David Garneau - On Discovering and Embracing His Métis Ancestry

I was thinking about Métis’ relationship to Canadian history, and so I was taking a couple of images of wrecked flags, Canadian flags that were torn up, (they’re hard to find because people tend to be respectful) but then I’d find a few. And then the Métis flags, and then I was just taking them. I didn’t know why I was taking them at all. And then I looked at a few photographs I’d taken from standing directly under the pole looking straight up, and a couple of photographs look like flowers. And just by glancing over the stack I thought, well, is that a flower? I don’t remember taking that. And I looked, and it turned out to be a flag. And I thought, well there’s an interesting metaphor, just like the flags have a life - they wear out and need to be replaced, national identity or Métis identity has to be renewed. You have to keep refreshing it. And a flower’s the same way. It’s fragile, it’s a concept, it’s an idea, it’s not something that’s permanent. You have to keep refreshing it. I found at Fort Carlton, a British flag and in Winnipeg near the Seven Oaks, there’s a gigantic American flag, and, I think, the Canadian flag came from Papaschase, which was a reserve right next to Edmonton, Fort Edmonton, and it was just expropriated by the settlers there around the same time as my grandfather…Anyhow, I thought that would be fitting because now it’s an industrial park, and it’s still called Papaschase. So I got these three flags to sort of signify that trail. And so for the Métis people, like our family came from Red River [and] would have come through Fort Carlton and then to Edmonton, it sort of marked this transit. And then you’re looking at them, and they’re evocative of flowers. They’re not twisted to look like tulips, per se, but you get the sense of this flowerness, and to me, I want to get the sense of the temporariness of nationality and those kind of identities. They’re fragile. But also some see [other things]. I think it was the British flag looks maybe like a question mark. People will read all kinds of things into these symbols, trying to understand what I’m saying.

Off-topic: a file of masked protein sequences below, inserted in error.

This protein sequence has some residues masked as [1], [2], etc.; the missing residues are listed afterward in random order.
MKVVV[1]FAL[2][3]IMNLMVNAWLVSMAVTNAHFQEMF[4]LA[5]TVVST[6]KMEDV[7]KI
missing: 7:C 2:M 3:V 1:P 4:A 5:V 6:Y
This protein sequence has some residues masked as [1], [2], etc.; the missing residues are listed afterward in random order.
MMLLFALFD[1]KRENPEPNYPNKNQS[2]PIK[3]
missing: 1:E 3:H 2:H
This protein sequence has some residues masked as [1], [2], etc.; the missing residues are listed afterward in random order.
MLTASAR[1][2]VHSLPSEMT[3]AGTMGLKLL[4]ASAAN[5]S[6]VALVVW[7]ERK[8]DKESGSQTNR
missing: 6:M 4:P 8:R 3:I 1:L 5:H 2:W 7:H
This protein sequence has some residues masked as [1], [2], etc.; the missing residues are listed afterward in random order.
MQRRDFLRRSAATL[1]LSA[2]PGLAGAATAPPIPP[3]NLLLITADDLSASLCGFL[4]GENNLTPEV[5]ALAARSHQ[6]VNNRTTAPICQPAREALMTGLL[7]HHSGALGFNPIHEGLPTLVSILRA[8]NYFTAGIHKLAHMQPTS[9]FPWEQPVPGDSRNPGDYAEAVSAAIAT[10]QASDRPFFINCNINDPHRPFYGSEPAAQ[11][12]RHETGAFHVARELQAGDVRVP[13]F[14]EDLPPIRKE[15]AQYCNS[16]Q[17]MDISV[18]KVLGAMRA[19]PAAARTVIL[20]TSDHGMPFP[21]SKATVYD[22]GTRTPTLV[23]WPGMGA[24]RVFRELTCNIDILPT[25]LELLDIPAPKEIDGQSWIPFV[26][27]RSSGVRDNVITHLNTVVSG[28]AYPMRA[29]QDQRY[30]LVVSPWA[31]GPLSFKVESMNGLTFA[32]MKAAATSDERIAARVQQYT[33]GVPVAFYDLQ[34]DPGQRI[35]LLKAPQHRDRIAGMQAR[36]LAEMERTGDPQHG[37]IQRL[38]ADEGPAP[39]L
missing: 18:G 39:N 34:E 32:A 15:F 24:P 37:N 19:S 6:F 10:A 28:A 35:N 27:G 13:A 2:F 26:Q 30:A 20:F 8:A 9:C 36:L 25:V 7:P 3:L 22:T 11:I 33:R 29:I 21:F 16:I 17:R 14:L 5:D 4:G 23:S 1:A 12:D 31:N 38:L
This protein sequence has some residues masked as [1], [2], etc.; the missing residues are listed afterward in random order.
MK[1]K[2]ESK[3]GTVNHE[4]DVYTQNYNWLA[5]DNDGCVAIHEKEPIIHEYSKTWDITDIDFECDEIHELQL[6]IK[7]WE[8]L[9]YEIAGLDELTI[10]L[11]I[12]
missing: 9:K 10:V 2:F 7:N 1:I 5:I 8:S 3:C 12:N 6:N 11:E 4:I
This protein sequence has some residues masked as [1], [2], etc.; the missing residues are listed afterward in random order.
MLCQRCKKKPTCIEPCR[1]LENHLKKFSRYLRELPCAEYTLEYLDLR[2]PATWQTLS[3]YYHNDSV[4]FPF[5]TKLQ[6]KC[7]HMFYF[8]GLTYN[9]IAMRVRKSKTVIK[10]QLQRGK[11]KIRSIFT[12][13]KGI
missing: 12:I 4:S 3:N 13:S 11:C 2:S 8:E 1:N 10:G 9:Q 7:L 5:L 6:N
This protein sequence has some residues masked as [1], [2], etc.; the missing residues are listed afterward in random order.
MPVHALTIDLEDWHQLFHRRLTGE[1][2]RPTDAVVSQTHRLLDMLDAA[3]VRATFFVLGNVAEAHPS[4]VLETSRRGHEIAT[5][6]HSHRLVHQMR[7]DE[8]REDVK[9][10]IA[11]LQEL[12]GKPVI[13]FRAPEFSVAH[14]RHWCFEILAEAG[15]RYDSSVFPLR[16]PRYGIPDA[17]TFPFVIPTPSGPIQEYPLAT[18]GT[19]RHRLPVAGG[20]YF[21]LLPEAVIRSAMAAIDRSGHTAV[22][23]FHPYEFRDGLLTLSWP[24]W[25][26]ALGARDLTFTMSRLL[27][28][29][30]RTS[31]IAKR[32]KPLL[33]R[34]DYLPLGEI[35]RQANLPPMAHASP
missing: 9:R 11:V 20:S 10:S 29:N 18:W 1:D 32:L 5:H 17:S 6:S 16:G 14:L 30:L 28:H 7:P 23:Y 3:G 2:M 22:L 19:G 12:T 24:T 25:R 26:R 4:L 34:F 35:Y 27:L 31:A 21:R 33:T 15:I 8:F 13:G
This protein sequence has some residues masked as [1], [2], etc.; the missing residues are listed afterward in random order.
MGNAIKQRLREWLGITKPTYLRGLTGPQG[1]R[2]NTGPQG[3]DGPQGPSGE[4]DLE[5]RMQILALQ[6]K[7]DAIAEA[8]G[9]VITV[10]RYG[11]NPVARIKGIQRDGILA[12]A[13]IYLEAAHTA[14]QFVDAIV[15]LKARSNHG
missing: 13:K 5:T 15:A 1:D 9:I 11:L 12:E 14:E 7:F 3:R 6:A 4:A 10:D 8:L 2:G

Duration: 2:18 min
Size: 3762kb

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